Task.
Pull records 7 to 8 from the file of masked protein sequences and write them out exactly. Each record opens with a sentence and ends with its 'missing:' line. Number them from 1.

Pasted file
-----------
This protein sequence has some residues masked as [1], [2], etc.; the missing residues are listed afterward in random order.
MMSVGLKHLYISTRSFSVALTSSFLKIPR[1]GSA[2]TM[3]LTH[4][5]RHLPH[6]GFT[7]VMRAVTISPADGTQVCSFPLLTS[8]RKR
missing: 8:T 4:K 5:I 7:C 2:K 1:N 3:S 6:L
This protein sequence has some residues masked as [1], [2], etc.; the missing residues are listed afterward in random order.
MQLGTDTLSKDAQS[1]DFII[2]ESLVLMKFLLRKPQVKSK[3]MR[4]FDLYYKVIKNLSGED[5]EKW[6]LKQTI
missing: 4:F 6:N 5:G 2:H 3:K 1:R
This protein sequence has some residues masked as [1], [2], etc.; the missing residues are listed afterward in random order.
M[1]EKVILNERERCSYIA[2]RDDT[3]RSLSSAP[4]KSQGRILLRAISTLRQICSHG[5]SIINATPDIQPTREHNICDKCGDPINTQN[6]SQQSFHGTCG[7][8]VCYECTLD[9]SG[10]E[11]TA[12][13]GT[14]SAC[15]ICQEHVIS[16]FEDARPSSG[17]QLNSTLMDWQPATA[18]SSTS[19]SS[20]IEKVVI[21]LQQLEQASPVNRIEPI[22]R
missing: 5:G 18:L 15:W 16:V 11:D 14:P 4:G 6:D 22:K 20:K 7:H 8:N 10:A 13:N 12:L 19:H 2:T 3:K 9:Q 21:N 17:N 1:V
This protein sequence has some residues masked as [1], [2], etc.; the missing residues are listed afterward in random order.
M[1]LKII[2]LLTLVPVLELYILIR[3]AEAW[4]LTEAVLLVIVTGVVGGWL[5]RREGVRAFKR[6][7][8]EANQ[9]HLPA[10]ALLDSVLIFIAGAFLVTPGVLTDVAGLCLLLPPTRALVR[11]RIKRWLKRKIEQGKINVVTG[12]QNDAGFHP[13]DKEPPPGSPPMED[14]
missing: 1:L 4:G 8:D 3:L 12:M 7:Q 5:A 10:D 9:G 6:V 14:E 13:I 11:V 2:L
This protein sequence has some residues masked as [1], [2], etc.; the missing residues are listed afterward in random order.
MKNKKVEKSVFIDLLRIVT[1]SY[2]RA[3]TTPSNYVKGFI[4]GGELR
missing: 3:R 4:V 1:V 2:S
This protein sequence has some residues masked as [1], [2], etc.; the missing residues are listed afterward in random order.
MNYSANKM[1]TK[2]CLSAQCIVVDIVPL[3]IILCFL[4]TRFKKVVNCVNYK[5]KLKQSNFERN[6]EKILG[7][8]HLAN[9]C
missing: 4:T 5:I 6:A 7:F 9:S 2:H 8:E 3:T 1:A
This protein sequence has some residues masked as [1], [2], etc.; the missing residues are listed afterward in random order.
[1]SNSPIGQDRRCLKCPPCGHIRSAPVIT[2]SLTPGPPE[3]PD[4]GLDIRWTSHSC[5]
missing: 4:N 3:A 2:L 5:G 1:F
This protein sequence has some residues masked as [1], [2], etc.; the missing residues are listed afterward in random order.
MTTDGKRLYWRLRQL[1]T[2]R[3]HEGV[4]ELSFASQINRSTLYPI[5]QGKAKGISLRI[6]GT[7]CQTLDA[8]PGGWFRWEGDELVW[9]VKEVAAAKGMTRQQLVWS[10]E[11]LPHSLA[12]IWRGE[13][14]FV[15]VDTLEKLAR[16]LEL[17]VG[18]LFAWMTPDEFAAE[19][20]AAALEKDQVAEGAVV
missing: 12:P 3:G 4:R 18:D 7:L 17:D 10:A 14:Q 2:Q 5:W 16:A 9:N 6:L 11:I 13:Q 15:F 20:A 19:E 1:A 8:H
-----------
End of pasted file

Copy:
This protein sequence has some residues masked as [1], [2], etc.; the missing residues are listed afterward in random order.
[1]SNSPIGQDRRCLKCPPCGHIRSAPVIT[2]SLTPGPPE[3]PD[4]GLDIRWTSHSC[5]
missing: 4:N 3:A 2:L 5:G 1:F
This protein sequence has some residues masked as [1], [2], etc.; the missing residues are listed afterward in random order.
MTTDGKRLYWRLRQL[1]T[2]R[3]HEGV[4]ELSFASQINRSTLYPI[5]QGKAKGISLRI[6]GT[7]CQTLDA[8]PGGWFRWEGDELVW[9]VKEVAAAKGMTRQQLVWS[10]E[11]LPHSLA[12]IWRGE[13][14]FV[15]VDTLEKLAR[16]LEL[17]VG[18]LFAWMTPDEFAAE[19][20]AAALEKDQVAEGAVV
missing: 12:P 3:G 4:R 18:D 7:L 17:D 10:A 14:Q 2:Q 5:W 16:A 9:N 6:L 11:I 13:Q 15:F 20:A 19:E 1:A 8:H